JONES: Even in darkness and isolation, Easter comes
April 14, 2020
In recent weeks, there was much uncertainty about the celebration of Easter. In light of the decisions being made at present across all segments of society to take reasonable and prudent steps to slow the spread of the COVID-19 virus, Daniel Cardinal DiNardo directed that public celebration of all Masses be suspended. Parishes are now offering the opportunity to view Masses either through network television or other livestream options over the internet.
I prayed as to what I should write about for this column amidst these uncertain times. It was then that a familiar voice came on the radio; Timothy Cardinal Dolan of New York was being interviewed. During this interview, he stated that the phrase “Do not be afraid” or some variation of it is in the Bible a multitude of times both in the Old and New Testaments.
Dolan continued as he commented that this year’s Lent has been especially difficult for us with the coronavirus (COVID 19) situation. Typically, we are asked to pray, fast and give alms during Lent. Across the country, people have been praying desperately for the end of this horrible illness, for the health of their loved ones, and for those who are on the front lines of defense such as doctors, emergency personnel as well as for our leaders.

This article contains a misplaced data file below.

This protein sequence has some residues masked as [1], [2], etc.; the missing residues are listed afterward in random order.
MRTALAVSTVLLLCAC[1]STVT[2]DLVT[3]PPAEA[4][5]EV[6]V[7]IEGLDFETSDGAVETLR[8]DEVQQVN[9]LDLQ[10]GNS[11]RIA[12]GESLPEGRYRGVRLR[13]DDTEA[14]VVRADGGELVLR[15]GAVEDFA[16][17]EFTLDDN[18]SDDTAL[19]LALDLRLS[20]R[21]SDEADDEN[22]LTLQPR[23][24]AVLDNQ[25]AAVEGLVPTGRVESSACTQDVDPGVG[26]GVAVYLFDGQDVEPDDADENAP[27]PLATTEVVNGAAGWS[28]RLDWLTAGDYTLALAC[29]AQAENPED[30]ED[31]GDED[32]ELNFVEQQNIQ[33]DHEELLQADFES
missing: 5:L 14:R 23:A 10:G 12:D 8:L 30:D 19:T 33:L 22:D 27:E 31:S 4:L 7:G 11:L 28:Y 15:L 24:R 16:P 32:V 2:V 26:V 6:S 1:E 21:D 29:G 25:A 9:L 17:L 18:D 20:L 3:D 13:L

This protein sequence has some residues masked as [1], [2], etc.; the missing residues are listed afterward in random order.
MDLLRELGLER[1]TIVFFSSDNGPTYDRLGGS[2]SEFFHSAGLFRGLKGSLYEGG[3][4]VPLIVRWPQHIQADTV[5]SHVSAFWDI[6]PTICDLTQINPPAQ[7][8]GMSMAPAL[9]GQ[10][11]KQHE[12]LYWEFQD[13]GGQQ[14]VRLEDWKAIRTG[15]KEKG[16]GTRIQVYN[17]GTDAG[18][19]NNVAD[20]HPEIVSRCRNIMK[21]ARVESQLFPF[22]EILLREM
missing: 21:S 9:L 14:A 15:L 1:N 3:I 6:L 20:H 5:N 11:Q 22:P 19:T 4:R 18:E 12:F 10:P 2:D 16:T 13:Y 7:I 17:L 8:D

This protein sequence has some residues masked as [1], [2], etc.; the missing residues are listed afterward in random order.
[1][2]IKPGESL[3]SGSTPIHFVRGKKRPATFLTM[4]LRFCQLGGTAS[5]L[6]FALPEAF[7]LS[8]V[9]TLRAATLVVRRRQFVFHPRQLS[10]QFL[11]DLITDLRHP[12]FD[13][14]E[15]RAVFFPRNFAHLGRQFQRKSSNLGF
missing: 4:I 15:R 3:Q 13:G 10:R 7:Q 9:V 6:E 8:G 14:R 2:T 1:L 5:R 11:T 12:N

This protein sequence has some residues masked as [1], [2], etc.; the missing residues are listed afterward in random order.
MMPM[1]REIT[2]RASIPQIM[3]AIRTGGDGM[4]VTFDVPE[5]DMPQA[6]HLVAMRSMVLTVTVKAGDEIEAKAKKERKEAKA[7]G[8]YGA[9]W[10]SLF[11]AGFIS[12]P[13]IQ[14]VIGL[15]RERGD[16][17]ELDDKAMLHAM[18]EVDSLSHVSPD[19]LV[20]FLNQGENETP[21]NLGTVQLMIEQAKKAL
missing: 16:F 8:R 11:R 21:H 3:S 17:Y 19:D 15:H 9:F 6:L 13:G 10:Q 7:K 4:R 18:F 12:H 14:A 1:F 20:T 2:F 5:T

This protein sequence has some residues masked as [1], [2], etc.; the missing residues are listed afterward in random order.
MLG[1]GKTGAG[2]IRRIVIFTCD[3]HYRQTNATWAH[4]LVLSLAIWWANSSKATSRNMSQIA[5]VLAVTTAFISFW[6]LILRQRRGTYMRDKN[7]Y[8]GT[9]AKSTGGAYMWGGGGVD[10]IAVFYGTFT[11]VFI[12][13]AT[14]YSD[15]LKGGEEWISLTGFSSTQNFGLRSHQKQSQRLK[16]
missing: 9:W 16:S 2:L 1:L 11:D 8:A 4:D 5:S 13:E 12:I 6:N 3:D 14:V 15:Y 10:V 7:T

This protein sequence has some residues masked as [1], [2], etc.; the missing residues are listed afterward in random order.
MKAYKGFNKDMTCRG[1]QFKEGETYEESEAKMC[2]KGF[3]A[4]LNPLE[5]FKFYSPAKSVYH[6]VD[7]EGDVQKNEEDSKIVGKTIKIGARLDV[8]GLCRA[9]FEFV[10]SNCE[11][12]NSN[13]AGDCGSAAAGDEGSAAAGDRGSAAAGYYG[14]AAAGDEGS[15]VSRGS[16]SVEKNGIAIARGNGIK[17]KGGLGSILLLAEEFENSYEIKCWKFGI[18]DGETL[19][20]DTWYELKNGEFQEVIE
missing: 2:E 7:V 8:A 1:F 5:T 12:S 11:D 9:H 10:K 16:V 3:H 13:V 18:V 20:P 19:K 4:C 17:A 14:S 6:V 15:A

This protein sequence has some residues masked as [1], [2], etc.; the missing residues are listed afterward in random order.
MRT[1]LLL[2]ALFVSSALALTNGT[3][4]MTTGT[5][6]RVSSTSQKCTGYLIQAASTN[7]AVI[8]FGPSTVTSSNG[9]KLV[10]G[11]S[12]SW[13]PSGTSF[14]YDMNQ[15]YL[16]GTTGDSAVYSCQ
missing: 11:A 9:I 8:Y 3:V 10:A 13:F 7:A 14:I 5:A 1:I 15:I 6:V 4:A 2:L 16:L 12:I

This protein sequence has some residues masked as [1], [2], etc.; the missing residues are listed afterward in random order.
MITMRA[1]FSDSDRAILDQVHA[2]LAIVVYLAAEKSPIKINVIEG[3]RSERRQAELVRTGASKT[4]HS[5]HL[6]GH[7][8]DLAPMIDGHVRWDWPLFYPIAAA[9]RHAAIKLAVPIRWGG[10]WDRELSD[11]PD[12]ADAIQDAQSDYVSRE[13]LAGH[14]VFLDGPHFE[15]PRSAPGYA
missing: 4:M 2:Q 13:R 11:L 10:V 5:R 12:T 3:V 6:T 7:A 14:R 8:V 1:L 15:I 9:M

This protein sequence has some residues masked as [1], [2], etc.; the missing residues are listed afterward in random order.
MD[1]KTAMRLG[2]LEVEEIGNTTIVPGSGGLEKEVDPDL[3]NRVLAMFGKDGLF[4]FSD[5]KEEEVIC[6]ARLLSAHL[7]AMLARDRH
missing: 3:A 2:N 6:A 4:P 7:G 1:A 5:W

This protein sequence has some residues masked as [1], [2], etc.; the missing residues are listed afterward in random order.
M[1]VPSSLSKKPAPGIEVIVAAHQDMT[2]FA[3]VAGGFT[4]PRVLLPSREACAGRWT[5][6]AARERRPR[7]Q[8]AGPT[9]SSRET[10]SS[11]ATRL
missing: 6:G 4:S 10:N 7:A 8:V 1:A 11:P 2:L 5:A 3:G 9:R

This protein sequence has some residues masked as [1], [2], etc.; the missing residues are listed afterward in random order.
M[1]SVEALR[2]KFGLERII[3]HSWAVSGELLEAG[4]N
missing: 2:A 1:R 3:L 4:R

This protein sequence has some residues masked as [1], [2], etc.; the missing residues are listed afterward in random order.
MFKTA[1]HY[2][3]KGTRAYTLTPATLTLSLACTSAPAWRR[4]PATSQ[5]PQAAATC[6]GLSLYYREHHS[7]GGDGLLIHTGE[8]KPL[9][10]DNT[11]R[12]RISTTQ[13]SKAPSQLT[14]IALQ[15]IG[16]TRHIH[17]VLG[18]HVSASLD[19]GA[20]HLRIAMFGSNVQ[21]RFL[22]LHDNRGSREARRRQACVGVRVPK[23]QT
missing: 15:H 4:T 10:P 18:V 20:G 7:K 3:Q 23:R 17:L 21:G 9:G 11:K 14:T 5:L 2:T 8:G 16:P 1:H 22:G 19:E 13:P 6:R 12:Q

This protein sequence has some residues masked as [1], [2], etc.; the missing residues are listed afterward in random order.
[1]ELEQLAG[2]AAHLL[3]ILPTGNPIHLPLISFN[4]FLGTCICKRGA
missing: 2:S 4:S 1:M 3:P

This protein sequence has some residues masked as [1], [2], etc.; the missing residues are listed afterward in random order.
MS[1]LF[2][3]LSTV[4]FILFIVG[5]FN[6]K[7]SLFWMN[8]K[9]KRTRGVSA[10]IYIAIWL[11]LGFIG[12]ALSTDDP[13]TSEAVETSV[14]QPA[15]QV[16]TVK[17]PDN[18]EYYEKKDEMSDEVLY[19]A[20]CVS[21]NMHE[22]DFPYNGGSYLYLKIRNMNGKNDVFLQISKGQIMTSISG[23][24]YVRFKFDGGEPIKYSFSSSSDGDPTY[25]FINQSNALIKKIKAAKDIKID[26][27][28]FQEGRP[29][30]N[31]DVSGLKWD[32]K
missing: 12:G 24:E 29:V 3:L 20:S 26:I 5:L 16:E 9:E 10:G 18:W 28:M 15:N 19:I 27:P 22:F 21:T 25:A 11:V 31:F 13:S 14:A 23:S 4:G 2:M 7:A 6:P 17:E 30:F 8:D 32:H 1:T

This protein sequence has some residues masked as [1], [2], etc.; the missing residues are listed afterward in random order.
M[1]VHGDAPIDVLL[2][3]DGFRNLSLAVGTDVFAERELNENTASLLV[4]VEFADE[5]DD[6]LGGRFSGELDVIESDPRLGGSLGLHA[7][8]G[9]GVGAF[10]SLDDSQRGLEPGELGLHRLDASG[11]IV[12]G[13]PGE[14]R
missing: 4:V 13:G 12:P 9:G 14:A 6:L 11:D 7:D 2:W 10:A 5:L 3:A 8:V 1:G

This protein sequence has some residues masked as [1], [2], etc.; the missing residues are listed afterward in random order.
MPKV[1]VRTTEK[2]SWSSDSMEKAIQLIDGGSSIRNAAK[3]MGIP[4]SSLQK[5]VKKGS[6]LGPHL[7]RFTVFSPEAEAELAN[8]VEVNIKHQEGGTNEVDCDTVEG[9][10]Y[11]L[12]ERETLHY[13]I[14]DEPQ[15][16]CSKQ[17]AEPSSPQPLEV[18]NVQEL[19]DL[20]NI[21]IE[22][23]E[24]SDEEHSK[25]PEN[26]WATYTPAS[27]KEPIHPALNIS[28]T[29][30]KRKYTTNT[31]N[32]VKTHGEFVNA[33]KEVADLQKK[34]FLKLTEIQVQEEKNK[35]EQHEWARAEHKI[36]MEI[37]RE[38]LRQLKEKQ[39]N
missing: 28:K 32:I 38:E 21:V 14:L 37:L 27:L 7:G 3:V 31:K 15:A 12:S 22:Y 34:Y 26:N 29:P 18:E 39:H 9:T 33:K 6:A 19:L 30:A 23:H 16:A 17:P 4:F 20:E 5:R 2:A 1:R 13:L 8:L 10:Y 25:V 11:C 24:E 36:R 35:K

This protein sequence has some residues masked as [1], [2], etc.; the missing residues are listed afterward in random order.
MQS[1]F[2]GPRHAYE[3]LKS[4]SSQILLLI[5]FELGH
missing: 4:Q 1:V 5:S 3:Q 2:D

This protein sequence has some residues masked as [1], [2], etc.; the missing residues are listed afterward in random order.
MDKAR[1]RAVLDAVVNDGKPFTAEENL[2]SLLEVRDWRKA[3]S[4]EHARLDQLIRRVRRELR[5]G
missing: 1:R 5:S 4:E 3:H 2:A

Across the globe, people have had to fast from their normal routines, whether going out to eat or celebrating in crowds. They have had to isolate themselves and spend time in solitude.
This particular point in time has opened up many people’s hearts and wallets. Donations to food pantries are up; distributions of food to children who depend upon the school system to supply their meals are making the news. Yes, we are in the throes of praying, fasting and giving. We must remember that for every Lent, there is an Easter.
Yes, Easter, when Christ’s light vanquished the darkness of fear and sin. He is alive! We must celebrate because there is hope… there is always hope! On that first Easter, there were no Masses, no Easter eggs, no chocolate bunnies; just the joyous realization that Christ had beaten death and arose from the tomb. There was celebration!
Like the first disciples, who were fearful not knowing what the future would bring, we also have gone through a darkness of not knowing. But Easter comes. Easter is here!
During a time when people may ask, “Where is God?” it is important to know that God is still here. Our churches may be closed, but our Church is still here. The Body of Christ, the people, the institution that Christ founded is still here. Do not be afraid; have hope; our Lord did indeed rise from the darkness of death, and He is here with us… always. †
Deborah Jones is an associate director with the Archdiocesan Office of Evangelization and Catechesis.